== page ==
- What makes sense educationally for the university’s research enterprise
“I know everyone would love to return to the way things were as soon as possible,” Raikes said. “But the bottom line is we need to step very carefully, and do some very thoughtful planning with these and other considerations in mind. The leadership of the university will be doing that in coming weeks. And certainly, in my role as chair, I will continue to be very actively involved in those functions.”
Raikes said Drell also led trustees through a discussion of the financial issues facing Stanford in order to set the context for decision-making that lies ahead.
“Persis made the very apt point that we are in a time of unprecedented uncertainty around the timeline and progression of the disease, around the economy and the impact to the endowment, which is a substantial funder of university operations, and around the timeline to fully resume in-person operations,” he said.
Raikes said Stanford has lost revenue in many areas due to the cancellation of academic programs and the fact that most undergraduate students are no longer living on campus.
Raikes said it was also worth noting that costs have increased due to COVID-19. For instance, he noted that undergraduate financial aid for spring quarter was adjusted upward to account for students who have new food and living expenses while living off campus.
He said Stanford has also removed the summer earnings expectation for undergraduate students on financial aid, recognizing the challenging job market many will be facing.
“We don’t know how much of a problem it will be, but we expect continued pressure on university revenues, along with a market downturn that could have a significant effect on the endowment,” Raikes said. “As a result, right now we do not have a budget for Fiscal Year 2021. The university will be evaluating a range of scenarios. There will be planning at the school and unit level. And then we expect to have more discussion of the budget situation at the board’s June meeting.”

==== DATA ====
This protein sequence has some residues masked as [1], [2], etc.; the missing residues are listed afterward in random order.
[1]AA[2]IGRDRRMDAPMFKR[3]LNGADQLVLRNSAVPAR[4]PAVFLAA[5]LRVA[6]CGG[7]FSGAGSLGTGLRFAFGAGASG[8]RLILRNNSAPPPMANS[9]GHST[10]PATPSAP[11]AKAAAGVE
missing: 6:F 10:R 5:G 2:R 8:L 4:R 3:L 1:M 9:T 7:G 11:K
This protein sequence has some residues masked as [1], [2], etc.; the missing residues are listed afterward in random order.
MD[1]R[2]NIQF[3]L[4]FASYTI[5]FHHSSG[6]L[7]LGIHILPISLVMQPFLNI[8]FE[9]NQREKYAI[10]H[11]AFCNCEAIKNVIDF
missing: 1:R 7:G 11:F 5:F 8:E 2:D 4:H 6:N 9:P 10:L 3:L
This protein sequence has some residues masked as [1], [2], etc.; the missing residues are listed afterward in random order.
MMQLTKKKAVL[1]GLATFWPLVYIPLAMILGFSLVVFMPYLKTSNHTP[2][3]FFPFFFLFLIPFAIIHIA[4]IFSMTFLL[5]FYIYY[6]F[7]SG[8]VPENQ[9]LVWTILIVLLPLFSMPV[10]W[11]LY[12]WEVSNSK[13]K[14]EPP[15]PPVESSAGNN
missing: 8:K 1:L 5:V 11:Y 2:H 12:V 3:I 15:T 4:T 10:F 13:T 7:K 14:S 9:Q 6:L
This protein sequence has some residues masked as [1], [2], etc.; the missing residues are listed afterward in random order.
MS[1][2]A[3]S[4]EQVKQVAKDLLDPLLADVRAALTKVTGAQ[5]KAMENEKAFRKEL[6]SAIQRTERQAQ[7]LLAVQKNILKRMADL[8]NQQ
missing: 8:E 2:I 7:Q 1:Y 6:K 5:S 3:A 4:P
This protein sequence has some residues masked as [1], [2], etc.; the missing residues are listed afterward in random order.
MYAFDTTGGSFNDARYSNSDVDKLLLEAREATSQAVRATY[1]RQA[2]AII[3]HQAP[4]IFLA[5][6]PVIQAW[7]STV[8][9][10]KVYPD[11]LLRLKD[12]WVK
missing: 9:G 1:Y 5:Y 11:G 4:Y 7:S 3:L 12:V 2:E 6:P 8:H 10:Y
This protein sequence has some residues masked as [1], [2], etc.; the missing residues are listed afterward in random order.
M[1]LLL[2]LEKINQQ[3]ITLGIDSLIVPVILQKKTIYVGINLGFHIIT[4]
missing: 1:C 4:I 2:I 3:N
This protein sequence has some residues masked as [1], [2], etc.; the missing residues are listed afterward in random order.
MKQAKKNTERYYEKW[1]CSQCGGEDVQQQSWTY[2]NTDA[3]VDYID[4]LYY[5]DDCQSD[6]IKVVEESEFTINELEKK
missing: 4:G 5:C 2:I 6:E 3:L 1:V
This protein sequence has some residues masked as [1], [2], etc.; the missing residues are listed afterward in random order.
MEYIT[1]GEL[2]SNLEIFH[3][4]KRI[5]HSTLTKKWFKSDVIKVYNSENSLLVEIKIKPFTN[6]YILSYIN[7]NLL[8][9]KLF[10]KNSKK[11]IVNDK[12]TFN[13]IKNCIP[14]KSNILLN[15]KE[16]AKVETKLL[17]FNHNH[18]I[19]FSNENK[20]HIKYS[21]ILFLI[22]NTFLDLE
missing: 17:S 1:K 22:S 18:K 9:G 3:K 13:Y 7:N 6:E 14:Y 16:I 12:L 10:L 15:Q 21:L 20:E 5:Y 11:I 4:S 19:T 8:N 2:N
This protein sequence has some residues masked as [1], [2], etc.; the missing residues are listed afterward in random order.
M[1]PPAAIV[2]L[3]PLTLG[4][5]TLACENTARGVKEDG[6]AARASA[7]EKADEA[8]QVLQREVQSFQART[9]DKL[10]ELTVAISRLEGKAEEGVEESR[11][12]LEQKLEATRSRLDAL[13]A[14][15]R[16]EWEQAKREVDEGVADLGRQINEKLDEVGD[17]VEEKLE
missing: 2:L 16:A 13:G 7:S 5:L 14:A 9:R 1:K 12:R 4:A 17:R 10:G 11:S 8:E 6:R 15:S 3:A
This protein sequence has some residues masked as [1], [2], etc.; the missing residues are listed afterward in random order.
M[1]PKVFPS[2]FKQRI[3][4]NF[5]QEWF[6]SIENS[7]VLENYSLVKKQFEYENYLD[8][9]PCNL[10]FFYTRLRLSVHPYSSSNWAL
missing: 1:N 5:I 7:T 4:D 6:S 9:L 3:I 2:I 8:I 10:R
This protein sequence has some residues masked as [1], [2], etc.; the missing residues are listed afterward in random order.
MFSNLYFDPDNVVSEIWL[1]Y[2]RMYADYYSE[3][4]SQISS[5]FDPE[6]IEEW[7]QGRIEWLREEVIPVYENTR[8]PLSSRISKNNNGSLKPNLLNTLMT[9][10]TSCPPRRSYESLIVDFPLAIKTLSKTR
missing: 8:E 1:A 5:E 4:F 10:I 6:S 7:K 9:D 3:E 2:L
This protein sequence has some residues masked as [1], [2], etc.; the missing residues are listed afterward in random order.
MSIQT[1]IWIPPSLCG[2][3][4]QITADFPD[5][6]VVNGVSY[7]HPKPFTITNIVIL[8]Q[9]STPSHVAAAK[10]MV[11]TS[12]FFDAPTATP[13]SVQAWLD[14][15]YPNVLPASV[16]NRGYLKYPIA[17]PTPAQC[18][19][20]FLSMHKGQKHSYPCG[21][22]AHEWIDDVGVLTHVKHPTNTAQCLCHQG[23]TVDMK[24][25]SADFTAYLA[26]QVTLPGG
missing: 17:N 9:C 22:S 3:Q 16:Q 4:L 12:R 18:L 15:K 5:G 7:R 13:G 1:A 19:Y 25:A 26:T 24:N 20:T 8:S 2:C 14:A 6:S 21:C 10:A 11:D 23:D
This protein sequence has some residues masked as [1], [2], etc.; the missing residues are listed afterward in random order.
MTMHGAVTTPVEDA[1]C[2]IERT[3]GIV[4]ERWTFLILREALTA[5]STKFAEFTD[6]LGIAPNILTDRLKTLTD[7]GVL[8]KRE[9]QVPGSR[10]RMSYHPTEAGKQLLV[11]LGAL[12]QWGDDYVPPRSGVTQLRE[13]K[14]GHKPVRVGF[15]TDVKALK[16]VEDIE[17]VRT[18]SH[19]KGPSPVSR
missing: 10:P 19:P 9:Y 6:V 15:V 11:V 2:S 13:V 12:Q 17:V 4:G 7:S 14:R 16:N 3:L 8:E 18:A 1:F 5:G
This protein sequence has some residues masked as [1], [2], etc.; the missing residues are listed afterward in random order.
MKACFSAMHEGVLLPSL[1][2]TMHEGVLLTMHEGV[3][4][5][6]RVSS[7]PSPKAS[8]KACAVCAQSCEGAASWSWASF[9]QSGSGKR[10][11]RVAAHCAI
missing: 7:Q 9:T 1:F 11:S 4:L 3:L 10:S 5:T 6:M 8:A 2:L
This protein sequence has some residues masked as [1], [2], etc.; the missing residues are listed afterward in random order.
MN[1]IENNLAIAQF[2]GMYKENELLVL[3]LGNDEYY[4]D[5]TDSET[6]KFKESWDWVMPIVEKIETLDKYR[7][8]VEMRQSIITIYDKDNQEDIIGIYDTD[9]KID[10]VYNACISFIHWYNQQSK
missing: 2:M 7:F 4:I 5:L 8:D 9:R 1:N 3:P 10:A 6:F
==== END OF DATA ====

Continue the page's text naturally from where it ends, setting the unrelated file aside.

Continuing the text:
Long-range vision and recovery
Raikes said the members of the Board of Trustees and the leadership of Stanford know the university will emerge from the crisis caused by the pandemic.
“We want to be thoughtful about how we emerge from it, and how we shape our activities at Stanford to address what the world needs from us in this new and different era,” he said.
Raikes noted that Tessier-Lavigne is appointing a long-range recovery team to think deeply about those issues. It will be co-chaired by Jonathan Levin, dean of the Graduate School of Business, and Lanier Anderson, senior associate dean for the arts and humanities.
Raikes said Tessier-Lavigne made it clear that Stanford is already thinking deeply about how the university’s long-range vision can help us “meet the moment” before us.
“That vision for the university places a significant focus on ‘accelerating Stanford’s impact’ across a number of areas – in education, in solutions for the world and in knowledge in humanity,” Raikes said. “We believe the framework of our long-range vision continues to be very relevant for the times we are in. It will help us deal with the tough challenges we’re facing now and ensure that we come out stronger.”
Finally, Raikes gave an update on the work of the task force of its Special Committee on Investment Responsibility, which was created several months ago to focus on the request from the student group Fossil Free Stanford for divestment from oil and gas companies.
“As we emphasized to students yesterday, the board is continuing to actively work on the issues and we expect to have a decision on a proposal at the end of the academic year,” he said, noting that the task force met with Fossil Free Stanford students on Tuesday.
The task force has been engaging with students, faculty, practitioners and investment professionals, outside experts on the issues raised by the proposal and responses to climate change generally.
The task force has had more than 20 sessions now with these stakeholders and experts, both inside and outside the university, presenting diverse perspectives on the issue of divestment.
“That engagement has really been very valuable,” Raikes said. “It has provided a great deal of useful input to inform the board’s thinking, with the committee in the lead.”
Asked to describe the mood of the board during the two-day meetings, Raikes said all of the trustees – there are 33 in all – have been through challenging times.
“I would say that the trustees are drawing upon their past experiences to bring their very best selves to the discussion,” he said. “I’m grateful that we have such a great group of trustees.”